Felipe Tristán is an orchestra conductor from Mexico living and working in New York City and is currently one of Mexico’s most sought-after conductors. He is known for his unmistakable conducting style, which has greatly distinguished him from his peers in the business. His skill set, referred to as one of a kind, has earned him the opportunity to perform in countries like China, Germany, Canada, Mexico, and Panama. He has also performed in cities across the United States such as Washington DC, Houston, Chicago, New Orleans, San Diego, Minneapolis. He has also performed in some of New York’s foremost stages such as Lincoln Center, Merkin Hall, DiMenna Center, Symphony Space, and the Brooklyn Museum.
Worthy of note is how much recognition he has received thanks to his performance and artistry, some of which include the 1st Prize at the International Conductors Workshop & Competition in Atlanta, in 2018. Later, in 2019, he won the 1st Prize at the Klangkraft Dirigierwettbewerbs Conducting Competition. Felipe Tristán has occupied the Brooklyn Symphony Orchestra (BSO) Associate Conductor role, where he previously served as Assistant Conductor from 2015 to 2018. He is the host and producer of the BSO Podcast, a program of interviews and music talks featuring the BSO musicians and guest artists. He also serves as Music Director of the Symphony Orchestra of the Americas, a semi-professional ensemble founded in collaboration with the Mexican Consulate in New York.
Felipe Tristán is an energetic music educator and administrator. He received his training in aesthetic education, arts, creativity, and imagination in the classroom as a Kenyan Fellow at the Lincoln Center for the Performing Arts. Subsequently, he taught at the El Sistema-inspired organization Corona Youth Music Project, now a robust music program in Queens, New York. He also works at the Afro Latin Jazz Alliance, a six-time Grammy Award-winning orchestra and educational organization that has engaged over 2,200 NYC public school students in free after-school music programs. Most recently, he joined the faculty of the Manhattan School of Music, where he is the conductor of the Repertory Orchestra, in the Precollege division.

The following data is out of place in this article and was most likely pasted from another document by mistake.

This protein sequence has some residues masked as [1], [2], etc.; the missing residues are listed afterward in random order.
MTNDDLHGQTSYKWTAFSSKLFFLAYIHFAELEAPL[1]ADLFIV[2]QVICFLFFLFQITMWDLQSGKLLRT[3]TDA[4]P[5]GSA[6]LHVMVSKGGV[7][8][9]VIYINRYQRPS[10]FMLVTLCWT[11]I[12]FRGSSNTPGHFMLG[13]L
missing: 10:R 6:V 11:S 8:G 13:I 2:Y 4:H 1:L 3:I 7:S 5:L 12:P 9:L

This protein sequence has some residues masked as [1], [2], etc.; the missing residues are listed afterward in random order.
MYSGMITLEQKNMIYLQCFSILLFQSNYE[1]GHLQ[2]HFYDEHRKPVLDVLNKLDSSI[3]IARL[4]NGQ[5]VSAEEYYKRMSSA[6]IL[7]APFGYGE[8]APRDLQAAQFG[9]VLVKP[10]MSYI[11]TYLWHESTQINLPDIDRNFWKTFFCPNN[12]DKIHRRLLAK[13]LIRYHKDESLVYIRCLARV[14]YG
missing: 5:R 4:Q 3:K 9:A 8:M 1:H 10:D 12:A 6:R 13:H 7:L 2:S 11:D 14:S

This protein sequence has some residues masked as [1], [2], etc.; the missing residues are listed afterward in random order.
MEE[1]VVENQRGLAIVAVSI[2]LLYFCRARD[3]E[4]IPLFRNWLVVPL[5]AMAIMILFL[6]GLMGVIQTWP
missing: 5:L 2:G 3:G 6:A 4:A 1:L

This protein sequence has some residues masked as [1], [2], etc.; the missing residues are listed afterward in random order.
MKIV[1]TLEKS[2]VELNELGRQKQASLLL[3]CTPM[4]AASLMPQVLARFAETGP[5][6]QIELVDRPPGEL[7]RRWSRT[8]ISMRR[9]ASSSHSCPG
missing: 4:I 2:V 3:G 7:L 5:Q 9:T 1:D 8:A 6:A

Felipe Tristán has performed globally in countries like China, Canada, Germany, Mexico, Switzerland, and Panama. He lives in New York City. On what separates him from his competition, he said, “I am honored and lucky to be one of the very few Latino conductors from Mexico with an international career. It would be my honor to help build bridges for more opportunities in classical music for minority groups, including African Americans, Latino, and all people of color. Currently, there is a huge deficit of POC in classical music.”
Tristán said that being conscious of the impact that social media and digital media have on the performing arts is a great motivation for him. He said, “Our times are rapidly changing, and we need to adapt, benefit from the technology, and have a lot of potential and celebrate our art while doing it. All of this motivated me to continue to build my brand and proudly represent Mexican and Latino musicians in classical music around the world. I want that to be part of my legacy.”
In five years, he sees himself conducting orchestras and performing globally. He’d like to be a Music Director at a major artistic organization (whether an opera house or a symphony orchestra or both) and make guest appearances around the world. He wants to represent Latino musicians in classical music and help the underserved communities through education initiatives.
Tristán wants to reach new audiences with this article, especially the younger ones or people who don’t feel welcome in the opera house, concert hall, or any performing arts venue. This article is to make them realize that performing art is for everybody and everybody is always welcome in the concert hall.
To learn more about Tristán, visit his website.